No, the one that I encountered was caused by a different width of the field. The autogenerated MaxLength for one of my fields (10) was smaller than the width of the same field in a second table that I tried to use the adapter on. The field in the second table was 30 characters wide. This is what caused the exception to be thrown.

So, to get into some details I will start by saying that I am trying to access dbf tables somewhere in a folder. I am using the Visual FoxPro OLEDB driver which has the ability to treat a folder as a database and the dbf files in the folder as tables of the database. The Visual FoxPro ODBC driver does the same but needs a preconfigured entry in the ODBC connections of the system whereas with the OLEDB you can have the connection string built at run-time.

Anyway with MyDataAdapter and FileDataTable classes already generated, I wrote a few lines of code below to test that the adapter and my parameterizations work well enough to fill data from more than the initial table that I used to generate the classes from.

MyTableAdapter sta = new MyTableAdapter();
Test.FileDataTable sdt;
// setting the new connection for the adapter
sta.SetConnectionString(new OleDbConnection(“Provider=VFPOLEDB.1;Data Source=” + @
\\TESTSERVER\c$\FOLDER));
// setting the table we will use the adapter against
sta.SetTable(“FILE1.DBF”);
try {
// attempt to fill the DataTable
sdt = sta.GetData();
}
catch (Exception ex) {
System.Diagnostics.Debug.WriteLine(ex.Message);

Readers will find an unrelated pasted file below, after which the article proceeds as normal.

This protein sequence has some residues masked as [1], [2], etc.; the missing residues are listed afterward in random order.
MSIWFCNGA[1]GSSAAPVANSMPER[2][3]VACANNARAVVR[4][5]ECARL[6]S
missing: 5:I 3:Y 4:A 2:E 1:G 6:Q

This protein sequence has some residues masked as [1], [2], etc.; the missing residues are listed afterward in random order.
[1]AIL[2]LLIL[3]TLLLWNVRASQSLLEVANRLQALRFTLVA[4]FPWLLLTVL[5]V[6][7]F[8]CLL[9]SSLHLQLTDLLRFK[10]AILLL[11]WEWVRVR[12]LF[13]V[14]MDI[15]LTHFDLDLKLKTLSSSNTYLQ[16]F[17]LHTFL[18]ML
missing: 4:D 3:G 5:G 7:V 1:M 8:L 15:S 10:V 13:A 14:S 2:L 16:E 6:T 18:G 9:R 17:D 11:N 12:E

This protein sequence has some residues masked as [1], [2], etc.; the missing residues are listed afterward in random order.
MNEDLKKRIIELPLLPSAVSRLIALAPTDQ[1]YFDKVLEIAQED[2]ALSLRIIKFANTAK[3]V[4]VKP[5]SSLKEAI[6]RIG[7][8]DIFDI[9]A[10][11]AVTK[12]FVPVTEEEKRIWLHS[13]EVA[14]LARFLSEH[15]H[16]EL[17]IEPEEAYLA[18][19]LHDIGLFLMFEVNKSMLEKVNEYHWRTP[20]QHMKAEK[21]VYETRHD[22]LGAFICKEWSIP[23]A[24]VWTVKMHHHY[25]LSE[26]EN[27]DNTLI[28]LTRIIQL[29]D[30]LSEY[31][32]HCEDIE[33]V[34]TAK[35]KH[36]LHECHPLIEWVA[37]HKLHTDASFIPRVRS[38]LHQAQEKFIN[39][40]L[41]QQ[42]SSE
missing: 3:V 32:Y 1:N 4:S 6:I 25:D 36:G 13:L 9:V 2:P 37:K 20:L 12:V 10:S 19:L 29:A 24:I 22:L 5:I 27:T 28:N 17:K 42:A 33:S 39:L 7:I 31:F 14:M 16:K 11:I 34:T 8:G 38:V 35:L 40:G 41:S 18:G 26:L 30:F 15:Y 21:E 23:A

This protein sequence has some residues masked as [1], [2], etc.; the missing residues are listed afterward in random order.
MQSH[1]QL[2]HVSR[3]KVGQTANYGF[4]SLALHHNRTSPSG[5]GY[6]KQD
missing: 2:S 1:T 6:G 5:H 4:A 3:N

throw;
}

Now, this code works well when trying to fetch the records from FILE1.DBF (the original file) but when I tried to do the same from a structurally identical (almost) FILE2.DBF an exception was thrown: System.Data.ConstraintException: Failed to enable constraints. One or more rows contain values violating non-null, unique, or foreign-key constraints.

This message is not helping at all in finding precisely what the problem is and more, there was really no constraints to be concerned with and all the columns of the FileDataTable were defined to support nulls. Anyway, in an effort to see if I can get some more information I did a bit of digging and I was led to the Datatable.GetErrors() method. I thought it is worth a try as I had nothing else to go on with anyway.

So, I made the first modification to the code above by adding a DataRow[] dr = sdt.GetErrors(); line in the catch clause. That really didn’t work, as the line was causing an exception complaining that the sdt variable is null. Pretty obvious I said: “I am trying to call GetErrors on a table that doesn’t exist as it failed to be instantiated because an exception.” So, what I had to do is to instantiate an empty DataTable manually ahead of time, and then, in the try block use adapter.Fill(dataTable) instead of the GetData() syntax. This way by the time we call Fill(dataTable), dataTable is already an instantiated object which we can call GetErrors() on and obtain our array containing the DataRows with the problem.

MyTableAdapter sta = new MyTableAdapter();